Carteret County Home 1914

Carteret County Home Bed & Breakfast . Hwy 101 Beaufort NC
1850 Beaufort Census
Designed with the sturdiness and practicality of a serviceable institution, the Carteret County Home has served the test of time, surviving numerous hurricanes and years of neglect. With its yellow pine weather boarding, the main house is an I-type structure with a two-story center section patterned after the hall and parlor plan. What were once call the "dormitory rooms" extend from the center section, eight to a side with 300 hundred feet of connecting porch running along the entire length.

The Carteret County Home is one of the few county homes, still standing east of the Mississippi. Known in the late 1800s as “poorhouses,” these facilities provided the less fortunate with room and board. To qualify for residency, tenants had to give up all worldly goods; they were expected to help tend crops and maintain the building and grounds. Applicants had to examined by the county doctor and be found "physically unable to support himself."
Although there had been others,* this facility was officially opened on June 1, 1914. The original structure contained four rooms for the caretaker in what is now the main 2 story structure and six dormitory style rooms for the residents. These rooms measured 12’x13’and contained no more than a bed and small parlor stove. The small rooms had plastered walls, heart of pine floors, brick chimney and wooden V-groove ceilings and one window and door.  There was no indoor plumbing at this time. In 1917, four additional rooms were added. An extension off the main house center section was also built which served as an infirmary where the county physician took care of the residents’ medical needs.

When the Social Security Act was ratified in North Carolina in 1937, there were 14 inmates still living in the county home. The home became economically unfeasible to operate when the number of tenants dwindled to seven. It was closed in 1942 and was the 34th home in the state to shut down. In the summer of 1943, the County Home re-opened to house 150 farm laborers working the fields for the war effort. Later, it was purchased and the twenty small dormitory style rooms were combined to make three-room apartments that were used until the mid-60s when it was once again closed. Left abandoned until the early 1980s, the building suffered and soon became an eyesore.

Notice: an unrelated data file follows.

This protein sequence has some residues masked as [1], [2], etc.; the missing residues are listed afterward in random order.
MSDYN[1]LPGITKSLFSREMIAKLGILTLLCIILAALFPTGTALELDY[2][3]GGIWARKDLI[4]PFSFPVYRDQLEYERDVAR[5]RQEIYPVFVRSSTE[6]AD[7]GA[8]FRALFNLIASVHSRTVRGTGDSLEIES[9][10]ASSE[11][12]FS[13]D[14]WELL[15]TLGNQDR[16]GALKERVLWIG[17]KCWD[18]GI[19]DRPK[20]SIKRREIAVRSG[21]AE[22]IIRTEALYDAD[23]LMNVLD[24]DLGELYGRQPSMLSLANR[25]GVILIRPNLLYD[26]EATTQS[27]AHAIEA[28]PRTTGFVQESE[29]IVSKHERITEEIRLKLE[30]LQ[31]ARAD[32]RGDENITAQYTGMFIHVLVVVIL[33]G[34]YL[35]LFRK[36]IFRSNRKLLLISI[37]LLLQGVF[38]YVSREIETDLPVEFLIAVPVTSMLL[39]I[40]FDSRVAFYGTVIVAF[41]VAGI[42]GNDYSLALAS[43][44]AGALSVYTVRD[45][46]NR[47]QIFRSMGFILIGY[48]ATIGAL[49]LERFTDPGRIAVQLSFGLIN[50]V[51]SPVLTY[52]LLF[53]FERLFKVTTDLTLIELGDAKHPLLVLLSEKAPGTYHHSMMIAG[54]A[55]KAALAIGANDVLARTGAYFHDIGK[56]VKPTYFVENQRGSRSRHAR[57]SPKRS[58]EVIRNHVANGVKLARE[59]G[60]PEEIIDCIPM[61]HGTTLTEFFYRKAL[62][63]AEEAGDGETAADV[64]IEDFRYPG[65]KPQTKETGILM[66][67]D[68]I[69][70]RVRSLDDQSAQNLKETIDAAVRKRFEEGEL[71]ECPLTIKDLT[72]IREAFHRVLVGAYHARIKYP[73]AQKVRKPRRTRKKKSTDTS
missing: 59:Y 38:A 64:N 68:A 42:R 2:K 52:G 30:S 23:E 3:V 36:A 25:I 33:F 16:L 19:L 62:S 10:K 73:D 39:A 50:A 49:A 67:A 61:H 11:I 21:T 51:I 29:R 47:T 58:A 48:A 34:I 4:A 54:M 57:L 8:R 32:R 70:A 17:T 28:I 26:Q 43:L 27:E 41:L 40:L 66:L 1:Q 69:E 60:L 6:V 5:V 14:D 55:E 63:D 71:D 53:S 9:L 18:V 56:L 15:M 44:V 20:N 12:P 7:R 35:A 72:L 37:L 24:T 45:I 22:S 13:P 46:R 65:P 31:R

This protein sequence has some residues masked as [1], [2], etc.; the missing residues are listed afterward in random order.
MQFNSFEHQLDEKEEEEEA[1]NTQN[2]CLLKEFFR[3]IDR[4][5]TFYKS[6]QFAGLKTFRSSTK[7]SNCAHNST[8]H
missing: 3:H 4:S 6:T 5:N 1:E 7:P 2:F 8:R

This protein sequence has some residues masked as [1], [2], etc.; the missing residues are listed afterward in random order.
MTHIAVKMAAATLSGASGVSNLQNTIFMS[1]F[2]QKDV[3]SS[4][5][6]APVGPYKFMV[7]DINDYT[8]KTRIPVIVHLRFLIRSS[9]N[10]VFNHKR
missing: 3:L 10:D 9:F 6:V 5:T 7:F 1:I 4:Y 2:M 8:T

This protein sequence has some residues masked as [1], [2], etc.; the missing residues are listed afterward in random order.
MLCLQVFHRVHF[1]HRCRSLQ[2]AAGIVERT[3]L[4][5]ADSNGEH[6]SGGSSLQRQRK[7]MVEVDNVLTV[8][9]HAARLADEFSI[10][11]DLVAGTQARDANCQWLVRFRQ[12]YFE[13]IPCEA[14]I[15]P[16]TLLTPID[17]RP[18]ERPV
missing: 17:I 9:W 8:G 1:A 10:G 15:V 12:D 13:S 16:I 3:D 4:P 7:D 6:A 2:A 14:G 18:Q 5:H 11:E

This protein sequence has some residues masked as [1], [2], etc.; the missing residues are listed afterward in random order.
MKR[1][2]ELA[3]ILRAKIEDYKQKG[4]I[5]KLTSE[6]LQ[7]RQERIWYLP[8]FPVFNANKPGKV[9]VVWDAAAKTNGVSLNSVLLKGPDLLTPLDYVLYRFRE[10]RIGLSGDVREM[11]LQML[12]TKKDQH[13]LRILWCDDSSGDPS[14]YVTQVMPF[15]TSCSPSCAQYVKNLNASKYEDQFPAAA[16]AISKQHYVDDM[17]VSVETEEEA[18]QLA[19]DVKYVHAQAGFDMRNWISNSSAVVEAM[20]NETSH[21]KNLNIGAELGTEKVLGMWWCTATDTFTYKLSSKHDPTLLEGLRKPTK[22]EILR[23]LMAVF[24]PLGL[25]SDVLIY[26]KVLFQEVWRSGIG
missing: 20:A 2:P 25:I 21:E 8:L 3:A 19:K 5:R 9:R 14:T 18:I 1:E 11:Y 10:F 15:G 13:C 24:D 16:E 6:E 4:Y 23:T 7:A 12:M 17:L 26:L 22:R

New owners saw its potential as an inn and began the long renovation process. Although they were not able to complete their vision, it was because of their efforts to save the building physically and to preserve its historical value that the building is now registered on the National Register of Historic Places. It is one of only three with such a designation in all of Carteret County. Others include the Gibbs House (903 Front Street) and the Jacob Henry House (plaqued Easton House) at 229 Front Street.Abandoned once again, the property changed hands in 1996 and the new owners, Terry and Nan O'Pray, were able to look beyond its deteriorated condition to also see a building perfect for an inn.

After three years of complete renovation, Terry and Nan converted the original 20 tenant rooms into 10 two-room suites, each with private entrances—one leading to the front porch complete with rocking chairs and the other opening to the back deck and landscaped and award winning grounds. The original floors and ceilings were saved.

*1850 and 1860 Census (location unknown)

In the 1850 Beaufort Census, Brian Hellen recorded William Tucker as “Keeper of Poor House.” Besides Mr. Tucker’s wife Elizabeth and four children, tenants included Christopher Ellmore 73, a hatter; Zilphia Thomas 50; Benjamin Guthrie 35; Jane Welch 32; ___Garrison 20; John Dismal 40, mulatto and shoemaker; and 50-year-old female Sidney Smith.

In the 1860 Beaufort Census, D.H.L. Bell recorded Joseph Duncan 33 was “Keeper of the Poor House.” Tenants, inmates or paupers, included Joseph Gaskins 87; Sally Willis 45; Jane Welsh 35, insane; Benj. Guthry 54, blind; ___Garrison 30, insane; Hancy Owens 27; and Cloe Roggers 25.